From Clark et al. (2002):
The skull of the holotype of Citipati osmolskae is one of the best preserved oviraptorid skulls known. The skull preserves stapes and epipterygoids, and the mandible preserves a slender coronoid bone, none of which has been reported before in oviraptorids. The braincase is similar to that of other basal coelurosaurs but possesses extensive recesses presumably occupied by pneumatic diverticulae; the circumnarial region is highly pneumatized, and a large recess continues posteriorly from the narial region to invade the frontals and parietals dorsal to the braincase. Circum-otic pneumatic recesses include two dorsal recesses above the otic recess, a posterior recess on the anterior surface of the paroccipital process, and extensive cavities in the basisphenoid beneath the braincase. The more dorsal of the two dorsal tympanic recesses is very deep, and CT scans suggest that it connected medially across the midline dorsal to the otic region and anteriorly with the frontoparietal space. The otic recess is unusually shallow. Comparison of the new skull with the poorly preserved skull of the holotype of Oviraptor philoceratops demonstrates that the braincase and palate of the latter are similar to those of other oviraptorids. Its rostrum and dentary are more elongate than in other oviraptorids, however, a more plesiomorphic condition suggesting it may be the most basal oviraptorid. A well-preserved skeleton previously referred to O. philoceratops, IGM 100/42, does not belong to this genus or species, and its narial region is very similar to that of Citipati osmolskae.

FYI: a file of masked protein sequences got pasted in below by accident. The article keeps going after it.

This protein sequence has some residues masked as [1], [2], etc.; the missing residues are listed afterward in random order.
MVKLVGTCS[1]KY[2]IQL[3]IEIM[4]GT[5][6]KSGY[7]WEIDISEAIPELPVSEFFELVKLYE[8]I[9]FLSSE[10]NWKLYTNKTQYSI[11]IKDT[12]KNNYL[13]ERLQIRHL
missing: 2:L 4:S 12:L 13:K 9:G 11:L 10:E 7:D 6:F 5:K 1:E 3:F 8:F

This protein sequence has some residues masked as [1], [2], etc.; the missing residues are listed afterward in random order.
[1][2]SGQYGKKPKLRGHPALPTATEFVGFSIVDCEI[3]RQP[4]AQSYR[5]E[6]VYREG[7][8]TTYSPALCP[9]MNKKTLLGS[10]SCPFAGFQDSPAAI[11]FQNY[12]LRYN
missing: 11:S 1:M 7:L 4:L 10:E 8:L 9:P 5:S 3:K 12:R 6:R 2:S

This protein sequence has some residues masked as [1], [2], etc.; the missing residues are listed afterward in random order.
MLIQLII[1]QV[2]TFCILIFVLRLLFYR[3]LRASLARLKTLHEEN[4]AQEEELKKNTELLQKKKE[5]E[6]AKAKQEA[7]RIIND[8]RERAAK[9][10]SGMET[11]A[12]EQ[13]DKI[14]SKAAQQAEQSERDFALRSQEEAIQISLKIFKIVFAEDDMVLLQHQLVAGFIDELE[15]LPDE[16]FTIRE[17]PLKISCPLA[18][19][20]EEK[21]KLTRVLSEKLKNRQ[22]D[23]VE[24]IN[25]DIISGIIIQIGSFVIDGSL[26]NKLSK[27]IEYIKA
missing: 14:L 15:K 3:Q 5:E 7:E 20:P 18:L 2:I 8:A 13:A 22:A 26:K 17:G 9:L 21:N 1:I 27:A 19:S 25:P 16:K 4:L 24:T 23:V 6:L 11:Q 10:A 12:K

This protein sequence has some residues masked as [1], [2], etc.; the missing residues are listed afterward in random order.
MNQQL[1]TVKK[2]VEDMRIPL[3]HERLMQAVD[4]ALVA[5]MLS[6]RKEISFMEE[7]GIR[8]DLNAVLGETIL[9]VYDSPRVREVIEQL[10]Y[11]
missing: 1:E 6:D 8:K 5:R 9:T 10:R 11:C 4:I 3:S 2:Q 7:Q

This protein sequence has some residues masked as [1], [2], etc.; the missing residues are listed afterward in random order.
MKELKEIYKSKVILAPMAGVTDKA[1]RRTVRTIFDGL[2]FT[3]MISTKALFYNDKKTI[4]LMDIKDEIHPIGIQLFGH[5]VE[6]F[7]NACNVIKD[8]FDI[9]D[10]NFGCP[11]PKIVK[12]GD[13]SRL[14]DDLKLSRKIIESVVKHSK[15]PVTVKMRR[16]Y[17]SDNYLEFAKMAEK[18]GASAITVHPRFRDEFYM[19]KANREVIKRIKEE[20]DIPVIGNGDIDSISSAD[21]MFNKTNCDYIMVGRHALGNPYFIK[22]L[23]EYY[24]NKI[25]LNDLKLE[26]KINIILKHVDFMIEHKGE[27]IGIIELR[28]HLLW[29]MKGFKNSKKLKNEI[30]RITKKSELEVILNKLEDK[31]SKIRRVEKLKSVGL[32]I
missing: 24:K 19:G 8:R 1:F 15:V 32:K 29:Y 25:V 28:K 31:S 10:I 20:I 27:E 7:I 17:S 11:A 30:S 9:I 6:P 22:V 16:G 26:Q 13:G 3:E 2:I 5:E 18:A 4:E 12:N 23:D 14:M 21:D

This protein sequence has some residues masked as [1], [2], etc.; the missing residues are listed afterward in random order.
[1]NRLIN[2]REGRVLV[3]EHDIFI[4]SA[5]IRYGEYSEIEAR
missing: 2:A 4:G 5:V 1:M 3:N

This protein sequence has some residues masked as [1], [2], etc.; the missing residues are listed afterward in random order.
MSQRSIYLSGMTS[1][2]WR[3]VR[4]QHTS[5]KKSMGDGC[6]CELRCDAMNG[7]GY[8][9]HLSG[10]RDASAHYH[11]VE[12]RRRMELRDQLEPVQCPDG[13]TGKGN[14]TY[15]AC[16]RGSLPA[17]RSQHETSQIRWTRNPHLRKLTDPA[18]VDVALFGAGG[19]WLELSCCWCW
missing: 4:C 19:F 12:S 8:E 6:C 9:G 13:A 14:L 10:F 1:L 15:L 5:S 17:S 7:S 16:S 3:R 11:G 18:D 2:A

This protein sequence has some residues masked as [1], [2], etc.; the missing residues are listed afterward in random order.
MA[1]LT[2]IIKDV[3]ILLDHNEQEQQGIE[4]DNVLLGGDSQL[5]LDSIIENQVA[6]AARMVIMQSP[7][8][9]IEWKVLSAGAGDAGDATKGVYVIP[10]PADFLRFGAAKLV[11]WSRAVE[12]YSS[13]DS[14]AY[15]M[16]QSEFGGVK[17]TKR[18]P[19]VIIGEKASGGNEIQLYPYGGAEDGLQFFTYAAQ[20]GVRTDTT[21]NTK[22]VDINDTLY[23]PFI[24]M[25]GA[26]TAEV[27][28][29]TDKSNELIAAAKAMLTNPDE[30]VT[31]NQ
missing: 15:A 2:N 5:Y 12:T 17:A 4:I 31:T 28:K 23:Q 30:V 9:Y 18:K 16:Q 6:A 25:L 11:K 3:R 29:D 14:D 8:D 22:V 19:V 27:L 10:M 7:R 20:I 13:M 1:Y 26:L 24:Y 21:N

CT scan transverse sections through the holotype skull of Citipati osmolskae IGM 100/978 at three levels
About the Species
This specimen, which in its entirety consists of a nearly complete skeleton, was collected from the Upper Cretaceous Djadokhta Formation of Ukhaa Tolgod, Mongolia. It was made available to The University of Texas High-Resolution X-ray CT Facility for scanning by Dr. James Clark of George Washington University and Dr. Mark Norell of the American Museum of Natural History. Funding for scanning was provided by a National Science Foundation Digital Libraries Initiative grant to Dr. Timothy Rowe of The University of Texas.
Labeled right lateral photograph of the holotype cranium of Citipati osmolskae IGM 100/978.
About this Specimen
This specimen was scanned by Richard Ketcham and Cambria Denison in November 1997. The specimen was scanned along the sagittal axis for a total of 182 slices. Each slice is 0.5 mm thick with an interslice spacing of 0.5 mm. The field of reconstruction is 200 mm.
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Clark, J.M., M.A. Norell, and T. Rowe. 2002. Cranial anatomy of Citipati osmolskae (Theropoda, Oviraptorosauria), and a reinterpretation of the holotype of Oviraptor philoceratops. American Museum Novitates 3364:1-24.
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